Retirement Plan Hardship Withdrawals
One of the worst financial decisions a baby boomer can make is to raid a tax-deferred retirement account such as an IRA or 401(k) to pay for non-retirement expenses. I like to call these early withdrawals “retirement plan leaks” although sometimes they are more like floods!
401(k) Plan Hardship Withdrawals
An “early withdrawal” is one that occurs before the plan participant reaches age 59 and 1/2.
However, a hardship withdrawal from a 401(k) account can still trigger a 10% penalty plus taxes owed, unless you are:
- Totally disabled
- Your unpaid medical expenses exceed 7.5 percent of your adjusted gross income.
- You are required by court order to give the money to a divorced spouse, a child, or a dependent.
- You leave your job due to layoff, termination, quitting or taking early retirement) in the year you turn 55, or later.
According to a recent GAO Report, an early withdrawal or complete retirement plan cash-out of this nature at job separation is terribly damaging to your retirement future:
IRA Hardship Withdrawals
An IRA owner can make no-penalty hardship withdrawals for:
- Excessive un-reimbursed medical expenses.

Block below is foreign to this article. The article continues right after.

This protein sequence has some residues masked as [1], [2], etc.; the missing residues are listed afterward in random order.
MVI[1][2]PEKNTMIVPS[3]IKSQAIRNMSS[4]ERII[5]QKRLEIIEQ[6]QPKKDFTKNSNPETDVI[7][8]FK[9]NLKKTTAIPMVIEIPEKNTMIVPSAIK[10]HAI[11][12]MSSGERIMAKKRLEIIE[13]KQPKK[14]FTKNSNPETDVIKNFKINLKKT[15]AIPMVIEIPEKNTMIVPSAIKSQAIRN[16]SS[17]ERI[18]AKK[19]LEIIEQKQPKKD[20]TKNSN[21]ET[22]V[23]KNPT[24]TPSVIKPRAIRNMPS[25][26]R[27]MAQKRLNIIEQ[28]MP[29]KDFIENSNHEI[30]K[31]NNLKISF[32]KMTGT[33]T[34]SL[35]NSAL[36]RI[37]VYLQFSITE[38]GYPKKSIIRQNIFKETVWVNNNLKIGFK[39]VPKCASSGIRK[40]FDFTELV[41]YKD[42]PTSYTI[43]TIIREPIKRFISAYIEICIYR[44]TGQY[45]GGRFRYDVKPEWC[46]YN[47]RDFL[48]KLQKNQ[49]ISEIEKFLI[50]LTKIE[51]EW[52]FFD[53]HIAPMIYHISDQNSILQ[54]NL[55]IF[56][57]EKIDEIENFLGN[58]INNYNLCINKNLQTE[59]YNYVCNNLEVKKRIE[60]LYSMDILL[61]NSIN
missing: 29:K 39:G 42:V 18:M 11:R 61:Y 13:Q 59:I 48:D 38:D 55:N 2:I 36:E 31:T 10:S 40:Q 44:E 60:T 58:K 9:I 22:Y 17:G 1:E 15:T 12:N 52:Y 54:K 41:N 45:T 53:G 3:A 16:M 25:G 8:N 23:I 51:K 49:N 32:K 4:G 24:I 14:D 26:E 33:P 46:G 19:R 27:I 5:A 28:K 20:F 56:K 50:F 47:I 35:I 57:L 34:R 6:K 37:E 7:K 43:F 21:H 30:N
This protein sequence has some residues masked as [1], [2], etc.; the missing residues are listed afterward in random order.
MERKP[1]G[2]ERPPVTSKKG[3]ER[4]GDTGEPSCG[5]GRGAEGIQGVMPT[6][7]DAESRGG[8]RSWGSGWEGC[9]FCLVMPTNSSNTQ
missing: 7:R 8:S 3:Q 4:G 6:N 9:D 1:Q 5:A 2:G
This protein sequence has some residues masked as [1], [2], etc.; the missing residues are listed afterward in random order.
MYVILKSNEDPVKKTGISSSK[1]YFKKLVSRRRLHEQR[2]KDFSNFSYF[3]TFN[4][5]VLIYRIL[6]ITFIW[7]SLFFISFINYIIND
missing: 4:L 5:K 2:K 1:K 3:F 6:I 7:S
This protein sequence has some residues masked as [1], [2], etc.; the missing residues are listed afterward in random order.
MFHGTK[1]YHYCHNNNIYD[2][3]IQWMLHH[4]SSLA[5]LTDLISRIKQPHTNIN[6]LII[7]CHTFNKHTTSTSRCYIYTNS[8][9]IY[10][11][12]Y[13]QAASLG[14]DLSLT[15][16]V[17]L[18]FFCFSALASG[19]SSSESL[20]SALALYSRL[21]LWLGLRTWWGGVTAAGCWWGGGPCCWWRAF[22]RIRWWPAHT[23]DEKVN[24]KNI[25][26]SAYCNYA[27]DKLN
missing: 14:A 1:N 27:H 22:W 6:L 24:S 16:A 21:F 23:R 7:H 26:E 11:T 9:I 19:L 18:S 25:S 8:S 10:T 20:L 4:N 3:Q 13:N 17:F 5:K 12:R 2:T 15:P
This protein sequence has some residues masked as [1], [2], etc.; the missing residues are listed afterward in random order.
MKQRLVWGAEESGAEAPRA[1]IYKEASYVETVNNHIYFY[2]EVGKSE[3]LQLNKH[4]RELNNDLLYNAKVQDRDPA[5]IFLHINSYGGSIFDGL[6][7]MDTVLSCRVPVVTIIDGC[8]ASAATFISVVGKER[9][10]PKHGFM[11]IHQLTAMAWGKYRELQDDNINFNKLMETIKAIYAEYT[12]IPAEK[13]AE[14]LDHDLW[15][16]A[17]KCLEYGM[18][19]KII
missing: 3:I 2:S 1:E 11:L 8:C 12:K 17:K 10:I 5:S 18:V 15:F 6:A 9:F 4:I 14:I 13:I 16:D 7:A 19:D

- Payment of medical insurance premiums while unemployed.
- Total and permanent disability.
- Distribution of account assets to a beneficiary after you die.
- Certain qualified educational expenses.
- First time home purchases (maximum of $10,000 per purchaser)
If this is a conventional IRA, you still must pay taxes on the withdrawals.
Finally, the IRS will allow early withdrawals from an IRA without penalty based on the “substantially equal periodic payment rule.” Using this method, you must distribute the entire IRA balance using equal payments spread over your life expectancy.
The bottom line is that baby boomers should consider an early hardship withdrawal from a retirement account only as an absolute last resort.
Photo credit: The Pageman
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